Some people might say that they do not show devotion towards the person of the guru. Rather, they show it towards the manifestation of that which is divine. My response to this is that each of us, no matter how spiritually developed, is just one small piece of that which is. Therefore, it is not appropriate for us to represent ourselves as if we are the totality.

It is not as if God were an anthropomorphic being who sits on a throne and looks down at people and says, “Worship me, adore me, obey me.” No. Only a person or being who does not understand how love, true fulfillment, and self-acknowledgment can be obtained would seek such an immature, self-centered, and needy approach.

Consider how it is when you share love with somebody who is close to you. If one of you is up here in a supposedly superior role while the other is down there in a supposedly inferior role, you will not be able to share love and Oneness as much as possible. The essential quality of equality will be missing. Also, fear often tends to be involved in such an unequal relationship, and love cannot blossom completely when fear gets in the way.

Some people say they like to feel devotion towards their guru, perhaps while looking at a photo of him, because it helps them experience love. In a way, such an approach is similar to when a person feels adoration for a pop star and stands there saying, “Michael, Michael,” or “Justin, Justin.”

Very fortunately, love is not about such fanatical and unbalanced adoration. It is about understanding the importance, value, and fulfillment of being able to truly care about another. It is about being able to truly appreciate another without developing an obsession. It is about understanding how we are all connected and a part of the same Oneness.

I do not mean that we cannot have feelings of love, gratitude, loyalty, and respect for the divine beings that came before us and in some cases made our existence possible. But having such feelings in a balanced and healthy way is quite different than having a fanatical obsession with the object of one’s infatuation.

It is important to remember that beings of love and light are very wise and abide in a state of being that is absolutely fulfilling. Therefore, they are not interested in being treated in a worshipful way. Perish the thought that beings of love and light desire to be treated in the way that self-serving and self-enamored narcissists desire.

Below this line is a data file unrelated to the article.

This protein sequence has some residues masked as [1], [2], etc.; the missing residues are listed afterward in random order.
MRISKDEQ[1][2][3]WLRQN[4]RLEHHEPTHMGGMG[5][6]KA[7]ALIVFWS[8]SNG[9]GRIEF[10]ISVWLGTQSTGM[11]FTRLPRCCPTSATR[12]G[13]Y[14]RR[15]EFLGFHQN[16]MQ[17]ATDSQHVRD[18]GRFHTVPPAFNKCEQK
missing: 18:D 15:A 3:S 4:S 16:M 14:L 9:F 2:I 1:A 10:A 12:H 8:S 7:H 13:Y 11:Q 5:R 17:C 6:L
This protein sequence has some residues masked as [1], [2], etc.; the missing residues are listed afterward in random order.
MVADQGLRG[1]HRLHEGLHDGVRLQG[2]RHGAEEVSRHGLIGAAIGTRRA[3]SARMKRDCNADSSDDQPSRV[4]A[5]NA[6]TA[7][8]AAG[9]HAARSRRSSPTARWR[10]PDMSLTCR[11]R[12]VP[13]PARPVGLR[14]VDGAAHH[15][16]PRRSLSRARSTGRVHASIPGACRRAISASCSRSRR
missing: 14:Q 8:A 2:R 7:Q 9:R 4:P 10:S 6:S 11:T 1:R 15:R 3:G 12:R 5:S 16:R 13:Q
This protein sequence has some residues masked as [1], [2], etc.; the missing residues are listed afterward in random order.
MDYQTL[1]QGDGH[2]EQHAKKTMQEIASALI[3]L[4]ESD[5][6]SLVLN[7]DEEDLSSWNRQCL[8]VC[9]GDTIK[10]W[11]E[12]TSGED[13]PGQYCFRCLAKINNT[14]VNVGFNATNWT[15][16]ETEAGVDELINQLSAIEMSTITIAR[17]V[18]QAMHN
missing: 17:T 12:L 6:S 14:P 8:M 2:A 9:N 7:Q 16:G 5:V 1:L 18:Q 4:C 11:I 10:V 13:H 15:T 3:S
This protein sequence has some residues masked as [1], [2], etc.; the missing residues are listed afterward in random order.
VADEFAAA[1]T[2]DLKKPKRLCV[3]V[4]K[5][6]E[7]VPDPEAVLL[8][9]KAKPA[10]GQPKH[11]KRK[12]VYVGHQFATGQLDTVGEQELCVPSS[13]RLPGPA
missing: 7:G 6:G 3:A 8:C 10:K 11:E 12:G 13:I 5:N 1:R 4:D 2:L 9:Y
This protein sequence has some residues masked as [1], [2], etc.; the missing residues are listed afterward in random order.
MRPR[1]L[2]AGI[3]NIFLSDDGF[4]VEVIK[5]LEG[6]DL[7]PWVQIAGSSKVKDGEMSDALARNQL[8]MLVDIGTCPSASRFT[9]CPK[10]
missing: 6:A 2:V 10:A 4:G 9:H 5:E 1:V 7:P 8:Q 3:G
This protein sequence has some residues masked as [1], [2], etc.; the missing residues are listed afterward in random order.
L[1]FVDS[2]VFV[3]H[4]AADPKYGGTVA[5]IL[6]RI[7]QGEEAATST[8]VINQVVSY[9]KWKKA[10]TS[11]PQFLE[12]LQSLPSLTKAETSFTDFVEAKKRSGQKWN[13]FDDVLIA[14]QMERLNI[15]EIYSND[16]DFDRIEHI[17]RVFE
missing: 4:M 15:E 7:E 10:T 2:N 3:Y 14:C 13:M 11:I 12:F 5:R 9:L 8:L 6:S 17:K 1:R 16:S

Devotion towards gurus takes place to varying extremes. In India, where the tradition basically started, devotion often happens to an extreme. Some people in India surrender their lives to their gurus. They do devotional worship that is directed towards their guru. They do things such as drink the water that is used to clean their guru’s feet, with the thought that they are not drinking the dirt and germs that come from his feet, rather, they drink his shakti and grace.

Some people claim that disciples are spiritually empowered by their guru and that being in his presence makes his grace available. If this is so, why would there be the extra added need of drinking the water that is used to clean his feet? Gurus have such a practice take place in order to gain more control of their followers.

People who brainwash others understand that the more they can get the people they brainwash to do and believe unreasonable things the more they will gain control of them. This is because the more a person allows himself to do and believe unreasonable things the more he loses contact with that part of himself that is able to think in a clear and rational way.

In the West (countries such as the United States), guru worship does not always take place to such an extreme. Some of the gurus who do not take an extreme approach put on an air as if they are beyond the gurus who do. Yet, at the same time they try to establish their credibility by claiming to be a part of the same lineage as gurus who take an extreme approach.

I find the above contradictory, and I am not willing to sweep it under the carpet simply because it might be inconvenient to acknowledge what takes place. This is what often happens with people who follow gurus. They become so emotionally attached to their guru that they find it inconvenient to see their guru as he actually is.